freeRASP for Flutter

freeRASP for Flutter is a part of security SDK for the app shielding and security monitoring. Learn more about provided features on the freeRASP's main repository first.

Usage

We will guide you step-by-step, but you can always check the expected result in example.

Step 1: Prepare Talsec library

Add dependency to your pubspec.yaml file

dependencies:
  freerasp: 1.0.0

and then run: pub get

iOS setup

After depending on plugin follow with these steps:

  1. Open terminal
  2. Navigate to your Flutter project
  3. Switch to ios folder
$ cd ios
  1. Run: pod install
$ pod install

Note: .symlinks folder should be now visible under your ios folder.

  1. Open .xcworkspace/.xcodeproject folder of Flutter project in xcode
  2. Go to Product > Scheme > Edit Scheme... > Build (dropdown arrow) > Pre-actions
  3. Hit + and then New Run Script Action
  4. Set Provide build setting from to Runner
  5. Use the following code to automatically use an appropriate Talsec version for a release or debug (dev) build (see an explanation here):
cd "${SRCROOT}/.symlinks/plugins/freerasp/ios"
if [ "${CONFIGURATION}" = "Release" ]; then
    rm -rf ./TalsecRuntime.xcframework
    ln -s ./Release/TalsecRuntime.xcframework/ TalsecRuntime.xcframework
else
    rm -rf ./TalsecRuntime.xcframework
    ln -s ./Debug/TalsecRuntime.xcframework/ TalsecRuntime.xcframework
fi
  1. Close the terminal window and then resolve warnings in the xcode project:

    1. Go to Show the Issue navigator
    2. Click twice on Update to recommended settings under Runner project issue > Perform changes
    3. Click twice on Update to recommended settings under Pods project issue > Perform changes

    Issues should be clear now.

Android setup

  • From root of your project, go to android > app > build.gradle
  • In defaultConfig update minSdkVersion to at least 19 (Android 4.4) or higher
android {
...
defaultConfig {
    ...
    minSdkVersion 19
    ...
    }
...
}

Dev vs. Release version

Dev version is used during the development of application. It separates development and production data and disables some checks which won't be triggered during development process:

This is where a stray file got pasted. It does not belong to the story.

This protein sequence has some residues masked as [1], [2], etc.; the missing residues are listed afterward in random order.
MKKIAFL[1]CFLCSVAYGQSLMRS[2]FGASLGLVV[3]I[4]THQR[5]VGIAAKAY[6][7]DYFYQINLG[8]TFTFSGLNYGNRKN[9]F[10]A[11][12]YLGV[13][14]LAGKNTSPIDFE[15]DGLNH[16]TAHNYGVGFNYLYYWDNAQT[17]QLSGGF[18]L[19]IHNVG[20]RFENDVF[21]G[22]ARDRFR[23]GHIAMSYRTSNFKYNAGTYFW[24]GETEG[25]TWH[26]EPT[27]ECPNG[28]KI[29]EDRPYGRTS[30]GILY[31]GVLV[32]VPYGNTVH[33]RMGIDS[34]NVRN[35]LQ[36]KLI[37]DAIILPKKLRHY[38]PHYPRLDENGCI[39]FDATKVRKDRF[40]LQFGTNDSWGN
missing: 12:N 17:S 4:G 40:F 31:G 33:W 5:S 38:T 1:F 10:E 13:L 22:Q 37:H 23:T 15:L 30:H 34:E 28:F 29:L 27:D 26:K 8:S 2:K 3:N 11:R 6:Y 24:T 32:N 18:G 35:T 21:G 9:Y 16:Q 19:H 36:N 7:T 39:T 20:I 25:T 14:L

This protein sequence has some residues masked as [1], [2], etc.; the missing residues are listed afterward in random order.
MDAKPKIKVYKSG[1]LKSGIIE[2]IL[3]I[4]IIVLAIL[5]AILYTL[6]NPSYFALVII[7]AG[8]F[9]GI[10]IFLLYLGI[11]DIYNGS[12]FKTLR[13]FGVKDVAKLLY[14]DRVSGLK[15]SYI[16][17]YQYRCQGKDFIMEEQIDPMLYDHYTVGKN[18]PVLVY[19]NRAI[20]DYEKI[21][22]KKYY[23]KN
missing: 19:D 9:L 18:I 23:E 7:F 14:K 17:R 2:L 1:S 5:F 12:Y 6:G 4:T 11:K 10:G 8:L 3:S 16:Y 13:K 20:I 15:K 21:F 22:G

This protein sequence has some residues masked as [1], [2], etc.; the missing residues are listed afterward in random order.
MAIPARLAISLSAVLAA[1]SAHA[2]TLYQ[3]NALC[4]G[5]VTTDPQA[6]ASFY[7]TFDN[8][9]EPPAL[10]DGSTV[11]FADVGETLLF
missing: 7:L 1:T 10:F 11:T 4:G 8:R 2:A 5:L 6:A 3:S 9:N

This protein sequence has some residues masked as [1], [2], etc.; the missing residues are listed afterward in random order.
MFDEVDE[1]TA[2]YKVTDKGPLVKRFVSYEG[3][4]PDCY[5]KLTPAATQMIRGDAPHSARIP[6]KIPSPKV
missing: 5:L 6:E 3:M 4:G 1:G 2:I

• Emulator-usage
  • Debugging
  • Signing

Step 2: Setup the Configuration for your App

Make (convert or create a new one) your "top-most" widget (typically one in runApp(MyWidget())) and override its initState in State

void main() {
  runApp(MyApp());
}

class MyApp extends StatefulWidget {
  @override
  _MyAppState createState() => _MyAppState();
}

class _MyAppState extends State<MyApp> {
  @override
  void initState() {
    super.initState();
    
    //TODO: freeRASP implementation
  }
}

and then create a Talsec config and insert androidConfig and/or IOSConfig with highlighted identifiers: expectedPackageName and expectedSigningCertificateHash are needed for Android version. Similarly, appBundleId and appTeamId are needed for iOS version of app. If you publish on the Google Play Store and/or Huawei AppGallery, you don't have to assign anything to supportedAlternativeStores as those are supported out of the box.

@override
 void initState() {
    super.initState();

    TalsecConfig config = TalsecConfig(

      // For Android
      androidConfig: AndroidConfig(
        expectedPackageName: 'YOUR_PACKAGE_NAME',
        expectedSigningCertificateHash: 'HASH_OF_YOUR_APP',
        supportedAlternativeStores: ["com.sec.android.app.samsungapps"],
      ),
   
      // For iOS
      IOSConfig: IOSconfig(
        appBundleId: 'YOUR_APP_BUNDLE_ID',
        appTeamId: 'YOUR_APP_TEAM_ID',
      ),
  
      // Common email for Alerts and Reports
      watcherMail: 'john@example.com',
  );
}

Step 3: Handle detected threats

Create AndroidCallback and/or IOSCallback objects and provide VoidCallback function pointers to handle detected threats:

@override
void initState(){
    // Talsec config
    // ...
    
    // Callback setup
    TalsecCallback callback = TalsecCallback(

      // For Android
      androidCallback: AndroidCallback(
          onRootDetected: () => print('Root detected'),
          onEmulatorDetected: () => print('Emulator detected'),
          onFingerprintDetected: () => print('Fingerprint detected'),
          onHookDetected: () => print('Hook detected'),
          onTamperDetected: () => print('Tamper detected'),
      ),

      // For iOS
      IOSCallback: IOScallback(
        onSignatureDetected: () => print('Signature detected'),
        onRuntimeManipulationDetected: () => print('Runtime manipulation detected'),
        onJailbreakDetected: () => print('Jailbreak detected'),
        onPasscodeChangeDetected: () => print('Passcode change detected'),
        onPasscodeDetected: () => print('Passcode detected'),
        onSimulatorDetected: () => print('Simulator detected'),
        onMissingSecureEnclaveDetected: () => print('Missing secure enclave detected'),
      ),

      // Common for both platforms
      onDebuggerDetected: () => print("Debugger detected"),
    );
}

Step 4: Start the Talsec

Start Talsec to detect threats just by adding these two lines below the created config and the callback handler:

void initState(){
  // Talsec config
  // ...
  // Talsec callback handler
  // ...
  
  TalsecApp app = TalsecApp(
        config: config,
        callback: callback,
  );
  app.start();
}

And you're done 🎉!

Libraries

android_callback
android_config
ios_callback
ios_config
talsec_app
talsec_callback
talsec_config